More gestures and I learn he would like me to enjoy a cup of coffee with him.  Tentatively, I accept the invitation and we walk out of the train station, his hand on my arm into the cold greyness that is Paris in winter.  Over more like a bowl than a cup of coffee, I receive my first lesson in French while he in turn, receives perhaps his first lesson in Anglais.  Pointing to my watch, I indicate I have a train to catch, and escorting me back to the station he points to a later departure time and beckons for me to follow.  I throw caution to the winds and walk with him through the doors of the station, leaving the warmth and safety of Gare du Nord behind. 

It had never been my plan to share Christmas with a stranger, but I suddenly realize how far away I am from home.  We walk a short distance to a nondescript building near Notre Dame and climb a narrow staircase to his simple garret apartment.  Motioning to a chair, he begins to pull a feast from his small refrigerator.  Frommage, un petit jambon, and fruit; all that he has, soon fills a small table along with two bottles of vin and a baguette.  It is indeed a feast as only could be enjoyed between two lifelong friends.  Many a toast is proffered as I receive a second lesson in french, learning the word for everything on the table and writing them down in my journal.  We toast our good fortune with a cordial of pungent green liqueur which we drink through a sugar cube.  Was it absinthe?  He writes in my journal, Chartreuse.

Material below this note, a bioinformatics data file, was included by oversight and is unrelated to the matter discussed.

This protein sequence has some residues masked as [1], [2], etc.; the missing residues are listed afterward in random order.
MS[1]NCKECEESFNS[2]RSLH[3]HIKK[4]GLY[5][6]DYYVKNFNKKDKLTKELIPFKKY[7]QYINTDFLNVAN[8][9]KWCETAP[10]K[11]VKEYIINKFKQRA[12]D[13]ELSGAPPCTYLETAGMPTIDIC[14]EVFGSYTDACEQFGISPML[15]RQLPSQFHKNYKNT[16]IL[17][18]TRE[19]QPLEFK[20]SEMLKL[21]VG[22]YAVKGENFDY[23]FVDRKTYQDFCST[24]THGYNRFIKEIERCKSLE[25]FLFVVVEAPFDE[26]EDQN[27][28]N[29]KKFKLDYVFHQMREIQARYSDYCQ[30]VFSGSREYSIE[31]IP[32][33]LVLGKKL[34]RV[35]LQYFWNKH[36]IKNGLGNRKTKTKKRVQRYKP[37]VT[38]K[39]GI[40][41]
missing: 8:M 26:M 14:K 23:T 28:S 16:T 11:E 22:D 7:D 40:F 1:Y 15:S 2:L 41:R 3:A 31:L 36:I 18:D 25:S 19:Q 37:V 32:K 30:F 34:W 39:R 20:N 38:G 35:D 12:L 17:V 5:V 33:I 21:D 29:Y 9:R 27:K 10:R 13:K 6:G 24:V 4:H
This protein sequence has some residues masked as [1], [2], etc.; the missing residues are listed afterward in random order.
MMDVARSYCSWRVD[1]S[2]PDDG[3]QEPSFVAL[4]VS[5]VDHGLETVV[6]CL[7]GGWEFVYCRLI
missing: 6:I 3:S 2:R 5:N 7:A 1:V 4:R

A hand shakes my shoulder and I open my eyes. I do not remember following asleep in the chair.  Panic strikes  briefly as I quickly check my inside pockets for passport, wallet and ID; all still there.  He points to his watch and indicates it is 5am and time to return to the station and continue my journey to Amsterdam. I take a deep breath in relief and stand, reaching for my backpack, eager to leave. 

At the train station, he holds both of my arms in an embrace and kisses me on each cheek.  Then he is gone, the snow swirling around me on the platform.  I turn to look at the empty track.  My train had left five minutes before our arrival.  I don’t care.  Amsterdam would have to wait one more day as I set off to explore Paris.